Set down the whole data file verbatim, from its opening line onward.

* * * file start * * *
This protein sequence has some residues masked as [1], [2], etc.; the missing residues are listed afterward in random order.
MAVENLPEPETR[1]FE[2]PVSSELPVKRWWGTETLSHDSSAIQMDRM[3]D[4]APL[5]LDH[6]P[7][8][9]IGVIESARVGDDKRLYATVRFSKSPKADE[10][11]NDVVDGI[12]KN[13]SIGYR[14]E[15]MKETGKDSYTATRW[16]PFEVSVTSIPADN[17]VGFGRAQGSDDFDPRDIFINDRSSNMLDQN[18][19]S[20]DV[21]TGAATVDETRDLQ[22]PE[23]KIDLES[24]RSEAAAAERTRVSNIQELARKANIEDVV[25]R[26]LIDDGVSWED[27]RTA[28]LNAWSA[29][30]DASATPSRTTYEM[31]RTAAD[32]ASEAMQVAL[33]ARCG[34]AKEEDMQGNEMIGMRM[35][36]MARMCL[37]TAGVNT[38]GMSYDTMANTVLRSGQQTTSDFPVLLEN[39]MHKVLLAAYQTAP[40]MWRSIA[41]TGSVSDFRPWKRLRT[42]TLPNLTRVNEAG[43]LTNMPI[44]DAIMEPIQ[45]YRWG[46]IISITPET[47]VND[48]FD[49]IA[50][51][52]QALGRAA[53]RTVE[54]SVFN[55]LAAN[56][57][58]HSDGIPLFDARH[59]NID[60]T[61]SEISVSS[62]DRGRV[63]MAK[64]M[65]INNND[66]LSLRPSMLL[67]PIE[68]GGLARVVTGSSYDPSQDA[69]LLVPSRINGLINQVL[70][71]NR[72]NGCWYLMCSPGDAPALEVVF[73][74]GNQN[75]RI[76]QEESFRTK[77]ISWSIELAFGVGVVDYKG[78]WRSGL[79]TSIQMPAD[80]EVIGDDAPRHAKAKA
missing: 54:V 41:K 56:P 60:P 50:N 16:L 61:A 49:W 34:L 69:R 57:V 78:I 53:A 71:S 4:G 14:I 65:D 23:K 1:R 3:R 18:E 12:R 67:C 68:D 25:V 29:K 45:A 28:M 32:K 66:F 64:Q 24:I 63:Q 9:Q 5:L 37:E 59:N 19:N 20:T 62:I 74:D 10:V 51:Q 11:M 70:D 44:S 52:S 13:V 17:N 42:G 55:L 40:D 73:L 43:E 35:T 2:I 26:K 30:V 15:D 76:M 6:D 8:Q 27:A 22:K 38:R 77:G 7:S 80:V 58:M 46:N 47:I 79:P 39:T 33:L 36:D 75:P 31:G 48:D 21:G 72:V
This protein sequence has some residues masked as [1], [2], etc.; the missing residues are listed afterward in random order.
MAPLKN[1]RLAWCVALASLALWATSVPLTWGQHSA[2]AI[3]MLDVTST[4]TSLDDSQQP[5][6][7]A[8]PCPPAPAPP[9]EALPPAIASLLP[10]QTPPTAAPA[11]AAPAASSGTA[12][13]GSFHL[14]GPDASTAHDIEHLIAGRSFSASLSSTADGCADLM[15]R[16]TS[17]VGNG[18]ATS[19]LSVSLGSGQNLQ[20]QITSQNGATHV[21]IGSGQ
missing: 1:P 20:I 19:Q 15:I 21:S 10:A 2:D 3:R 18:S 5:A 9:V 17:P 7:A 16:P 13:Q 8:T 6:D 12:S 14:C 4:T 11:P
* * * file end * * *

This protein sequence has some residues masked as [1], [2], etc.; the missing residues are listed afterward in random order.
MAVENLPEPETR[1]FE[2]PVSSELPVKRWWGTETLSHDSSAIQMDRM[3]D[4]APL[5]LDH[6]P[7][8][9]IGVIESARVGDDKRLYATVRFSKSPKADE[10][11]NDVVDGI[12]KN[13]SIGYR[14]E[15]MKETGKDSYTATRW[16]PFEVSVTSIPADN[17]VGFGRAQGSDDFDPRDIFINDRSSNMLDQN[18][19]S[20]DV[21]TGAATVDETRDLQ[22]PE[23]KIDLES[24]RSEAAAAERTRVSNIQELARKANIEDVV[25]R[26]LIDDGVSWED[27]RTA[28]LNAWSA[29][30]DASATPSRTTYEM[31]RTAAD[32]ASEAMQVAL[33]ARCG[34]AKEEDMQGNEMIGMRM[35][36]MARMCL[37]TAGVNT[38]GMSYDTMANTVLRSGQQTTSDFPVLLEN[39]MHKVLLAAYQTAP[40]MWRSIA[41]TGSVSDFRPWKRLRT[42]TLPNLTRVNEAG[43]LTNMPI[44]DAIMEPIQ[45]YRWG[46]IISITPET[47]VND[48]FD[49]IA[50][51][52]QALGRAA[53]RTVE[54]SVFN[55]LAAN[56][57][58]HSDGIPLFDARH[59]NID[60]T[61]SEISVSS[62]DRGRV[63]MAK[64]M[65]INNND[66]LSLRPSMLL[67]PIE[68]GGLARVVTGSSYDPSQDA[69]LLVPSRINGLINQVL[70][71]NR[72]NGCWYLMCSPGDAPALEVVF[73][74]GNQN[75]RI[76]QEESFRTK[77]ISWSIELAFGVGVVDYKG[78]WRSGL[79]TSIQMPAD[80]EVIGDDAPRHAKAKA
missing: 54:V 41:K 56:P 60:P 50:N 16:L 61:A 49:W 34:L 69:R 57:V 78:I 53:A 71:S 4:G 14:I 65:D 23:K 1:R 3:R 18:E 12:R 67:C 68:D 25:V 29:K 45:A 28:M 32:K 66:F 64:Q 24:I 63:Q 9:Q 5:L 37:E 59:N 19:N 20:T 62:I 74:D 10:V 51:Q 11:M 70:D 44:S 52:S 13:V 17:N 42:G 55:L 40:D 73:L 43:E 35:T 2:I 26:K 30:V 15:D 76:M 6:D 8:Q 27:A 22:K 38:R 77:G 7:S 80:V 58:M 46:N 47:I 79:P 39:T 33:L 36:D 75:P 31:G 48:D 21:G 72:V
This protein sequence has some residues masked as [1], [2], etc.; the missing residues are listed afterward in random order.
MAPLKN[1]RLAWCVALASLALWATSVPLTWGQHSA[2]AI[3]MLDVTST[4]TSLDDSQQP[5][6][7]A[8]PCPPAPAPP[9]EALPPAIASLLP[10]QTPPTAAPA[11]AAPAASSGTA[12][13]GSFHL[14]GPDASTAHDIEHLIAGRSFSASLSSTADGCADLM[15]R[16]TS[17]VGNG[18]ATS[19]LSVSLGSGQNLQ[20]QITSQNGATHV[21]IGSGQ
missing: 1:P 20:I 19:Q 15:I 21:S 10:A 2:D 3:R 18:S 5:A 9:V 17:P 7:A 16:P 13:Q 8:T 6:D 12:S 14:C 4:T 11:P